(AP) KIEV, Ukraine – It’s a game that every Ukrainian knows about: The “Death Match” of 1942, when top Kiev soccer players trounced a team of Nazi occupiers and reportedly paid for it with their lives.
But Ukrainian authorities on Tuesday froze the release of a movie depicting that Soviet defiance of Nazi Germany because of concerns it could ignite explosive emotions just weeks before Ukraine co-hosts the 2012 European Championship.
Officials fear that “The Match,” which extolls the heroism of Ukrainian soccer players but portrays many Kiev residents as Nazi collaborators would teach Ukrainian audiences the wrong image of their country and history.
Some experts also fear that it may stoke hostility toward German players fans as Ukraine hosts several games played by Germany’s national team.
The movie tells the story of the Aug. 9, 1942, match, which pitted a Wehrmacht team against players from Kiev’s top club Dynamo and other athletes. The Ukrainian team won 5-3 despite reported warnings from the SS that they must lose to their occupiers. Most team members were soon arrested.
“Some things are worth dying for,” the actor playing team captain Nikolai Ranevich says in the film, his eyes filling with tears, as he convinces his team to beat the Nazis in a show of resistance and patriotism.
A Soviet journalist dubbed the game the “Death Match” and Soviet authorities long cultivated the legend that the entire team was executed by the Nazis soon afterward. A monument to those players now stands outside the Dynamo stadium.
Historians now say that while defeating the Nazi team was undoubtedly courageous, there is no evidence to suggest all the players were executed in revenge.
Nine of the players were arrested about a week after the match. One soon died in custody and three others were shot in a Kiev concentration camp some six months later, according to Volodymyr Prystaiko, a former Soviet security officer who wrote a book on the match.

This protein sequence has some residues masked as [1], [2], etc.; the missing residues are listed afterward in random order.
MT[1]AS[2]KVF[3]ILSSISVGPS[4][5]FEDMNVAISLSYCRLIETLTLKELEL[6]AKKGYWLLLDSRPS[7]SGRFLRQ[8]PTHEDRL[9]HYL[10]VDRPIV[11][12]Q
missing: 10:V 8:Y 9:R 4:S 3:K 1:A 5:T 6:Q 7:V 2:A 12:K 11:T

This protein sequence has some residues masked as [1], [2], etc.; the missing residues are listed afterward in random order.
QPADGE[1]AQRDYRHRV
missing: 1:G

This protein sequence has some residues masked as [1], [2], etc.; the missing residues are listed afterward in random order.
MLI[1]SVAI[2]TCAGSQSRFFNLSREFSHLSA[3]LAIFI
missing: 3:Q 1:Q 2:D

German investigators concluded in 2005 there was no evidence linking the death of the three players to the match.
The film’s distributor wanted “The Match” to premiere in Ukraine on May 3 and the state cinema agency was to announce its decision on whether to approve the movie last week. But agency spokeswoman Larisa Titarenko said Tuesday the regulator will take another 25 working days to analyze the movie.
Yaroslav Pidhora-Gvyazdovskiy, a member of the expert commission reviewing “The Match,” says he recommended banning the movie because it promotes ethnic strife. Most of the characters who collaborate with the Nazis speak Ukrainian while the admirable characters in it speak Russian and fearlessly oppose the invaders, he said.
Independent movie critic Volodymyr Voitenko said the movie should be banned.
“It’s ideological propaganda, which is part of Russia’s neo-imperialist policy,” Voitenko said. “It’s a political question and the state must decide whether to allow being spat in the face or not.”
Movie producer Dmitry Kulikov accused Ukrainian movie officials of bowing to pressure from “radical nationalist groups.”
“There is nothing anti-Ukrainian about this movie,” Kulikov said by telephone from Moscow. “We made a movie about the heroic deed of Ukrainians and Kiev residents during the war.”
Some experts also fear the movie — in which courageous Ukrainian players oppose German-speaking Nazi athletes against the backdrop of giant swastikas — may stoke anti-German feelings ahead of the June 8-July 1 Euro 2012 tournament.
Political analyst Volodymyr Fesenko said the film could incite aggressive fans.
“There always are people — hooligans — who use football to spill out their aggression and some of those people may be influenced by it,” Fesenko said.